Category: pop culture

‘Elon Musk Killed My Cats,’ Britney Spears’ Sister Claims

Coronavirus. Unprecedented income inequality. Instability. Millions of religious minorities wasting away in Chinese government concentration camps.

The world is a mess right now and sometimes it’s difficult to know where to start, but thankfully Jamie Lynn Spears — unintelligible mumbler, erstwhile country music singer and younger sister of Britney — is here to set our priorities straight.

“The Tesla is a secret cat killer, and it’s a problem that we really gotta fix,” a purple-haired Spears told her followers in a video she uploaded to Instagram a few days ago.

“We have now lost — I don’t want to tell you how many cats — because they don’t hear the Tesla crank and unfortunate things happen and it’s really devastating and tragic for everyone involved,” Spears said.

Perfectly understandable. I mean, who doesn’t run over a cat or six while backing out of the driveway? And who wants to be bothered with actually caring for cats and keeping them indoors when you can tell your 2.1 million Instagram followers that a corporation is at fault?

“Like, one of those noises”

Thankfully, Jamie Lynn has a solution, which she also shared with her followers.

“So since the Tesla is so quiet, maybe you could, like, make one of those noises that, like, bother cat or animal ears when it cranks up, so that, like, they know something’s happening and they aren’t caught off guard, and things don’t end in a very tragic way,” Spears continued, indicating she’s spent a lot of time ruminating on this issue. “So, Elon Musk, let’s figure this out, B, because you owe me a couple of cats.”

Like other celebrities, Spears was apparently expecting to air her thoughts and have the entire internet break into a slow clap and say “You’re so right! Hooray for you!” And like other celebrities, Spears deleted the video and furiously backpedaled when people started questioning her claims.

Jamie Lynn Spears at Walmart
Jamie Lynn Spears, net worth $6 million, sister of Britney Spears (net worth $59 million), shopping at Walmart.

The first thing people wanted to know was: Just how many cats did Jamie Lynn lose to Evil Elon Musk and the Teslarizer?

Was it 1) “I don’t want to tell you how many cats” as Spears first indicated, 2) “A couple of cats” as Spears claimed in a follow-up video, or 3) Zero cats, as Spears claimed in a follow-up post to her follow-up video?

After looking into the camera and flatly declaring that Elon Musk owes her “a couple cats,” as if they’re replaceable products, Spears wrote that she “did not run over any cats” and Tesla is “not to be blamed.”

Let’s collab, yo. I got mad ideas!

“I was only making a suggestion about something I think would be extremely helpful, and the geniuses at @Teslamotors are the best to go to for said issue,” she concluded, suggesting Tesla should contact her to “collaborate” on a solution.

We’re sure the industry-disrupting engineers and other geniuses working for Tesla would have been thrilled to collaborate with a mind of Spears’ caliber, but alas they won’t get the opportunity.

That’s because Teslas and other electric cars are already required by law to make a persistent sound when traveling at low speeds, a tweak made at the behest of the American Council of the Blind.

Although Spears got a bit shy after she didn’t receive the ovation she was expecting and refused to clarify how many cats she’s killed with her Teslas, we know the number is at least one. In another recent video, Spears’ similarly purple-haired toddler is seen saying her cat, Turkey (*sniff*), was “in heaven.”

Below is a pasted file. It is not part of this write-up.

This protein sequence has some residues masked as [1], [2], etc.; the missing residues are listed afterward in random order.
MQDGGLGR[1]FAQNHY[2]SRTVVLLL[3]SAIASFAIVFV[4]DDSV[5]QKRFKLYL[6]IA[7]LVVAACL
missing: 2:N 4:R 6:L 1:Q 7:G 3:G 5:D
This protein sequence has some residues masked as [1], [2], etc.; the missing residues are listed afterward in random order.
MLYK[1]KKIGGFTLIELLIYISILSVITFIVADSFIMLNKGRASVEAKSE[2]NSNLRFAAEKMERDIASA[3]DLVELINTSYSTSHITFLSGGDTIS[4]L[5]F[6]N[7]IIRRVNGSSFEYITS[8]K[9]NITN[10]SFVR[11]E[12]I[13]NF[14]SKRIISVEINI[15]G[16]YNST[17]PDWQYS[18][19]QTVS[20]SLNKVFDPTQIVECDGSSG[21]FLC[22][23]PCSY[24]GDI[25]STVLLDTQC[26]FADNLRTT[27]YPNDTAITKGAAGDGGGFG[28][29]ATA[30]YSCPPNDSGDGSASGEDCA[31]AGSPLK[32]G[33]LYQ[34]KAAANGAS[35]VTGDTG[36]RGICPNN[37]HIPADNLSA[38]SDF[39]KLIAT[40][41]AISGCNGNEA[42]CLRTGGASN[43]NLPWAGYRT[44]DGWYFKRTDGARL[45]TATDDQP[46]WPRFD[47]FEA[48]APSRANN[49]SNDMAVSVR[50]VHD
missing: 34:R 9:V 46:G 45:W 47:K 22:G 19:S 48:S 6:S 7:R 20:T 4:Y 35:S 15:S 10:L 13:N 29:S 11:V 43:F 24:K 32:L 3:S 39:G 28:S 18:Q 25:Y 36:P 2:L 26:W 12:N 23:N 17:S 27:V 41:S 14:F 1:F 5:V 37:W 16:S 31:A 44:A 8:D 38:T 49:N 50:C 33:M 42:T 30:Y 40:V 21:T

We are sorry Turkey had the misfortune of being adopted by a living indictment of the American education system, and we hope rescue and shelter organizations within 50 miles of Spears’ trailer decline to adopt cats out to her in the future, lest they end up on Musk’s tab.

And if you think we’re being too harsh on Spears, we’d ask you: What kind of world do we live in when someone is allowed to casually kill animals through her own negligence with complete impunity? We’re talking about life here, not broken toys or kitchen appliances.

Cats In Games: Cyberpunk 2077

I’ve been playing Cyberpunk 2077 lately, as readers of this blog may have guessed by some of the references, and it is everything the hype said it would be: A dystopian story set in a grim, hyper-corporatized, ultra-capitalist future in which the masses worship the gods of consumption, virtually everything that humans come in contact with is synthetic, and nature is a forgotten dream that may or may not exist beyond the seemingly-infinite concrete and chrome of human sprawl.

It’s Bladerunner writ large and interactive, a retrofuturistic nightmare in which people voluntarily have their own eyes plucked out to replace them with brain-interfaced digital lenses and biomechanical grotesqueness is the societal norm. A future in which a person’s life amounts to the price their internal organs can fetch on the black market and the only civil liberties that exist do so by the forbearance of megacorporations.

Even if you’re not a gamer, unless you’ve been living under a rock you’ve probably heard of the game. It is, after all, one of the most highly-anticipated pieces of consumable media in modern history, and familiar actors have lent their voices and likenesses to the production.

One of the most depressing aspects of 2017’s Bladerunner 2049, the long-awaited sequel to the 1982 Ridley Scott classic, is the utter disconnect from anything natural.

Future Los Angeles is so choked with smog that the city exists in a perpetual twilight gloom. Animals have been purged from the Earth, and humanity has turned to farming insect larvae for protein in processed foods. Vegetation is so rare that the sight of a single sprout near the dusty carcass of an old oak tree fascinates Ryan Gosling’s antagonist character, K.

Drawing heavily on Bladerunner — as well as the seminal 1988 Japanese film Akira, William Gibson’s 1984 novel Neuromancer, Luc Besson’s The Fifth Element (1997), and even the 1979 action thriller Warriors (which is itself based on Xenophon’s Anabasis from 370 BC) — Cyberpunk 2077 is about violence, hedonism and human greed.

There is no room for the beauty of animals or nature in a future like this.

That’s why it’s surprising to find cats stalking the dim alleys of Cyberpunk 2077’s Night City.

Keanu and the cat.
Keanu Reeves’ character, Johnny Silverhand, is quite enamored with Nibbles the Cat.

Nibbles the Cat.
A Sphinx cat in Cyberpunk 2077.

The player’s character, V, can stop and pet stray cats he encounters throughout the game.

There’s even a hidden opportunity to adopt your own stray and take it back to your apartment in the game. Johnny Silverhand, the wise-ass character played by Keanu Reeves, is particularly fond of Nibbles the stray, who can be found amid piles of trash in the hallway outside V’s apartment.